But I think this is more about hope, abundant hope, hope of abundance, than it is about the divine right of kings. To return again to Rev. Huey's paraphrase, God says that God will build “[a] house that will shelter the hopes and dreams of your people long after 'you lie down with your ancestors.'” And on top of this, God says, “I will be a father to [your offspring], and he shall be a son to me.”
This is “the core of Messianic hope in the Old Testament.”3 It promises us that God's presence with us endures, and more than that, that there is something more to come. For us, as Christians, we understand yet another twist: God's throne is like God's house building skills--- the throne looks different than what we expect. Jesus is a king we do not expect. This house God builds does not follow the pattern of, for instance, English kings who become more and more corrupt. God turns our understanding of this house, this dynasty, for David on its head.
And God part of the way God does that is by expanding this promise into more than just a biological family. When reading the Old Testament, we see that even if this is a promise to David specifically, it extends to all Israelites, it is a hope for all Israelites. This hope God offers all people, a hope of a different way of living, one we cannot often imagine but one we have tasted, even briefly at times. It is a way of peace and security. A way of abundance.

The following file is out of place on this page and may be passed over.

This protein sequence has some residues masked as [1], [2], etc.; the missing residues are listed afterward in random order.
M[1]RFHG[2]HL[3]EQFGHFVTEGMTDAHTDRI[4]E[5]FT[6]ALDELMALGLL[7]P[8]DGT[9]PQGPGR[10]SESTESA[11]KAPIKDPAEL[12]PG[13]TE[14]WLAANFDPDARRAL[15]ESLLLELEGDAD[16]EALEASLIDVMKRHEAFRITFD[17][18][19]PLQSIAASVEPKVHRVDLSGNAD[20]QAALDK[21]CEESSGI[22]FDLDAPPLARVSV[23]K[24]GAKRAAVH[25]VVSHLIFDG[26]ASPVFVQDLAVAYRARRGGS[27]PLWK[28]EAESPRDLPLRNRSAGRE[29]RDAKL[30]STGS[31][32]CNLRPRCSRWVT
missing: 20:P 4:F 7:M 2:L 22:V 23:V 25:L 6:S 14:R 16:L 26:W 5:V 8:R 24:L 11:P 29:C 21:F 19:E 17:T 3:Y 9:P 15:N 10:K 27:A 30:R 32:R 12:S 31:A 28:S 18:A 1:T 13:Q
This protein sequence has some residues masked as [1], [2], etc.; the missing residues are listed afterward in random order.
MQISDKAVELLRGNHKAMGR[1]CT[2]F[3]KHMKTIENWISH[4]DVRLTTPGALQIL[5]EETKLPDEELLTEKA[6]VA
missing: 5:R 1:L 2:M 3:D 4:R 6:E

In the Epistles in the New Testament, we read this house metaphor even more expansively. The author of Ephesians writes in chapter two verse twenty-two: “you also are built together spiritually into a dwelling place for God.” (NRSV) Here, we see that this house is not just within David's family, not just within the Israelites, but that God has built a house in all of us.
Rev. Steve Garnaas-Holmes, a United Methodist pastor and blogger writes:
You are a house. God has chosen you as a tent to move about and live in. Your opponents are also houses of God. And we all are a house where God lives, not in any of us alone, but in the sacred space among us. Be mindful of this mystery, for it is the foundation of a great and powerful dynasty.4